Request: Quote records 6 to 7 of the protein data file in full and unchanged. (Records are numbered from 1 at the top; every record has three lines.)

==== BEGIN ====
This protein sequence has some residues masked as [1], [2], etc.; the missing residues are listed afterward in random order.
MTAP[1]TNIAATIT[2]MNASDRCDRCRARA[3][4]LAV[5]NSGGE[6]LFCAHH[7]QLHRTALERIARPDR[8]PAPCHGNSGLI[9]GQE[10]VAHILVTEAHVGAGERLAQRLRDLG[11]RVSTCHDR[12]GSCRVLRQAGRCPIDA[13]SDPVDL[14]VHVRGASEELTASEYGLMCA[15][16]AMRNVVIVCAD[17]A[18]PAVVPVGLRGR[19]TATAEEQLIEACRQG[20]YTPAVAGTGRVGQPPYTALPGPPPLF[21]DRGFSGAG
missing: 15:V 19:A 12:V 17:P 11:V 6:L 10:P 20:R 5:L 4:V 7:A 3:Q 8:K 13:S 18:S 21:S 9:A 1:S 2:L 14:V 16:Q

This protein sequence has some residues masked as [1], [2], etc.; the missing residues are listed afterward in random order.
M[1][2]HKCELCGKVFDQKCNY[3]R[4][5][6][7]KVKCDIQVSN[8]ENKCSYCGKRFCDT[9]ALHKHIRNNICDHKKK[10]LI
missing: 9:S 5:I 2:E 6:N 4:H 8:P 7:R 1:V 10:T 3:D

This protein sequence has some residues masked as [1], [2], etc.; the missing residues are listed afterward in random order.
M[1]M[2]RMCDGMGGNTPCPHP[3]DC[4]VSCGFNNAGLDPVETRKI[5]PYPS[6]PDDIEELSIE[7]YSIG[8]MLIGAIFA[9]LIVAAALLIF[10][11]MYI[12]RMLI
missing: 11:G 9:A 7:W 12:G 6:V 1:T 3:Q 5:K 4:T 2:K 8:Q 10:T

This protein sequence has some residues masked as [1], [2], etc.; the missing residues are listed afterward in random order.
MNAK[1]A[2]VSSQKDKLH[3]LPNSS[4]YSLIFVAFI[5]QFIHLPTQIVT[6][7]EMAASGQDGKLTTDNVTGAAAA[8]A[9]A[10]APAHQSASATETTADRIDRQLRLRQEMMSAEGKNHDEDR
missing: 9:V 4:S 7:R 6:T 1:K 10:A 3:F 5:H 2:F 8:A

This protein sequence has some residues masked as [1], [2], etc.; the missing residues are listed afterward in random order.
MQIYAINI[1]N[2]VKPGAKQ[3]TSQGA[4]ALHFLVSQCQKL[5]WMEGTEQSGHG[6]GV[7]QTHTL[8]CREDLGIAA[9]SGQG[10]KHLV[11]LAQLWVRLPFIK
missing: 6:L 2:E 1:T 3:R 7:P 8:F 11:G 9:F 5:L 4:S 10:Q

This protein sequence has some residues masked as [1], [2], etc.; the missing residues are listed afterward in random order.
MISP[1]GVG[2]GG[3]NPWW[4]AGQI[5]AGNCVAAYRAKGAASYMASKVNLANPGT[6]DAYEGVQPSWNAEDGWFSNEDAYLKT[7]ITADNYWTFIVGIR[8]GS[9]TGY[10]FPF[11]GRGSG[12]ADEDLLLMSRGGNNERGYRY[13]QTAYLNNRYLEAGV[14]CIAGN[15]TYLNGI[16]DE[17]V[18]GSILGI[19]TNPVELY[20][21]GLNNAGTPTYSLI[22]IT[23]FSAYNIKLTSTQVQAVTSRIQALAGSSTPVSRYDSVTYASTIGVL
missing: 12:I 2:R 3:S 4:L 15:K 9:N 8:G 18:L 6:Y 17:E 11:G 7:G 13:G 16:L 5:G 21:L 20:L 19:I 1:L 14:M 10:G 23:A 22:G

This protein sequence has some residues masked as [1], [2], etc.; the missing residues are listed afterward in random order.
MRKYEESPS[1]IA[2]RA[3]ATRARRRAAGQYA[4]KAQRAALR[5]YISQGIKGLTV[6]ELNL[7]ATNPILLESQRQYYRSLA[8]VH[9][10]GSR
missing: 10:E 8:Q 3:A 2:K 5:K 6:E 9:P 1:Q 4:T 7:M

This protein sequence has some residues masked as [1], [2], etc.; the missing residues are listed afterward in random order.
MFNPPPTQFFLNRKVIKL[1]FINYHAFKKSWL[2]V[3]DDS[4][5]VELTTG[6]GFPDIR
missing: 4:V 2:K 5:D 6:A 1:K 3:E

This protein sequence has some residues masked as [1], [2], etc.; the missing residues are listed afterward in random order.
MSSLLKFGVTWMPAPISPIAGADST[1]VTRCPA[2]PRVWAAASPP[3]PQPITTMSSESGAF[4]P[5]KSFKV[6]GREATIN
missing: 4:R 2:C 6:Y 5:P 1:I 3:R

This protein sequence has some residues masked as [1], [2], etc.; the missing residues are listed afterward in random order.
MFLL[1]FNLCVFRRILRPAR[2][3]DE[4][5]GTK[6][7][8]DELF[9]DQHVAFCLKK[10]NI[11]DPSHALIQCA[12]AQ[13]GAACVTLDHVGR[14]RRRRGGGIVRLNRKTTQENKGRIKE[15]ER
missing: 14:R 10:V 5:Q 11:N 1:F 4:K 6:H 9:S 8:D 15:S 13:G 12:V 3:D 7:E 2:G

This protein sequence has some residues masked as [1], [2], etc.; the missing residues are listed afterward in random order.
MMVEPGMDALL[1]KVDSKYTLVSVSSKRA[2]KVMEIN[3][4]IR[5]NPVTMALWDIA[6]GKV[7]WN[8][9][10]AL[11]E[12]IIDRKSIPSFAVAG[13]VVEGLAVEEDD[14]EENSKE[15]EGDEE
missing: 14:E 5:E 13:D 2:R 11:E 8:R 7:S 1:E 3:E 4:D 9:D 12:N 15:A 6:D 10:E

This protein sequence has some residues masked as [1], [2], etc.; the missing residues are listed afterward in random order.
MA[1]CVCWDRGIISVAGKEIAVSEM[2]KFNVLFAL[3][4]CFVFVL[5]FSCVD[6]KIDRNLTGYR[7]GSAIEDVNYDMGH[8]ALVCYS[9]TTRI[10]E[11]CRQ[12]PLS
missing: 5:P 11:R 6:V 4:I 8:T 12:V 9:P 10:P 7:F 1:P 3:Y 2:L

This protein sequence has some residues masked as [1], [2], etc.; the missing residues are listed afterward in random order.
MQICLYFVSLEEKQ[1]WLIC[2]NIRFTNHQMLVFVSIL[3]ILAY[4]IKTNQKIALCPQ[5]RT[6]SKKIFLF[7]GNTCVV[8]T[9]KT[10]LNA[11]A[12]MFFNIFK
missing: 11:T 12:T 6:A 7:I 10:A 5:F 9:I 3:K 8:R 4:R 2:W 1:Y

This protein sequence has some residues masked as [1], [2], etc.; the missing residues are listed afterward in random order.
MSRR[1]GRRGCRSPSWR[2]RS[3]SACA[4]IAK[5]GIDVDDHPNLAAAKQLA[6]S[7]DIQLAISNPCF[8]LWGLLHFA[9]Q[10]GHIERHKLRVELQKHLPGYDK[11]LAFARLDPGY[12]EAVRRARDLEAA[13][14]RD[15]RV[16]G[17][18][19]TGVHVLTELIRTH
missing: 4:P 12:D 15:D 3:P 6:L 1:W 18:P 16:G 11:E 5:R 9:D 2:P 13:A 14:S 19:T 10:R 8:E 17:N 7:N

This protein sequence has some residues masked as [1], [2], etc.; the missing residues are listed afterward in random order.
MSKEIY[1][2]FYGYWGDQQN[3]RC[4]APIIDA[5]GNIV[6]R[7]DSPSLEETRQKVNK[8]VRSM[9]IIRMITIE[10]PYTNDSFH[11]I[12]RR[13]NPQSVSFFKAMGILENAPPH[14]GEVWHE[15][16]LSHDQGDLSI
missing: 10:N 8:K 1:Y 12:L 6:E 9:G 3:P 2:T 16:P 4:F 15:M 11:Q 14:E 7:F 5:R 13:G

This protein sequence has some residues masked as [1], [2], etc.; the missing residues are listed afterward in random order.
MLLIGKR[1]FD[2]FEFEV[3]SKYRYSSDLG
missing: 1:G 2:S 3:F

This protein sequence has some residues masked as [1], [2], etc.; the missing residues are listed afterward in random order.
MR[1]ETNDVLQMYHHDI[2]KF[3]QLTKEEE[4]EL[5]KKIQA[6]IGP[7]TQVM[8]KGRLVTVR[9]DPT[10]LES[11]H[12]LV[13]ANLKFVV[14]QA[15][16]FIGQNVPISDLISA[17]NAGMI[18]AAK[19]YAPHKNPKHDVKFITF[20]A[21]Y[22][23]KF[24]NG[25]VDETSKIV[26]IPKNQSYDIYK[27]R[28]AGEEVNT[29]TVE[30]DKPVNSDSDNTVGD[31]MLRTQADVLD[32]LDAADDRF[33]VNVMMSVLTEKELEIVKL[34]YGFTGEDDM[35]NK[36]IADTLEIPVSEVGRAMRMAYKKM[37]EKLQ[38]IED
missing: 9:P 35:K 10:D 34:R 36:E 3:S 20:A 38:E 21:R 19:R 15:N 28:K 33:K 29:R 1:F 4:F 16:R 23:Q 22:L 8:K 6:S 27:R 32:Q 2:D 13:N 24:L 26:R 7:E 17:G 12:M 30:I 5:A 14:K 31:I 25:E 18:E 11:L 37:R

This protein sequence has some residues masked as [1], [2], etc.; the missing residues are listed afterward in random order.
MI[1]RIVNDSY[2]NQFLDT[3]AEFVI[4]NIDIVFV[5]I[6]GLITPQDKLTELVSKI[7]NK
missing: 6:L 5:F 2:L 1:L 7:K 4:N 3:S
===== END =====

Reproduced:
This protein sequence has some residues masked as [1], [2], etc.; the missing residues are listed afterward in random order.
MISP[1]GVG[2]GG[3]NPWW[4]AGQI[5]AGNCVAAYRAKGAASYMASKVNLANPGT[6]DAYEGVQPSWNAEDGWFSNEDAYLKT[7]ITADNYWTFIVGIR[8]GS[9]TGY[10]FPF[11]GRGSG[12]ADEDLLLMSRGGNNERGYRY[13]QTAYLNNRYLEAGV[14]CIAGN[15]TYLNGI[16]DE[17]V[18]GSILGI[19]TNPVELY[20][21]GLNNAGTPTYSLI[22]IT[23]FSAYNIKLTSTQVQAVTSRIQALAGSSTPVSRYDSVTYASTIGVL
missing: 12:I 2:R 3:S 4:L 15:K 9:N 8:G 18:L 6:Y 17:E 11:G 7:G 13:G 16:L 5:G 21:L 20:L 19:I 1:L 14:M 10:G 23:A 22:G

This protein sequence has some residues masked as [1], [2], etc.; the missing residues are listed afterward in random order.
MRKYEESPS[1]IA[2]RA[3]ATRARRRAAGQYA[4]KAQRAALR[5]YISQGIKGLTV[6]ELNL[7]ATNPILLESQRQYYRSLA[8]VH[9][10]GSR
missing: 10:E 8:Q 3:A 2:K 5:K 6:E 9:P 1:Q 4:T 7:M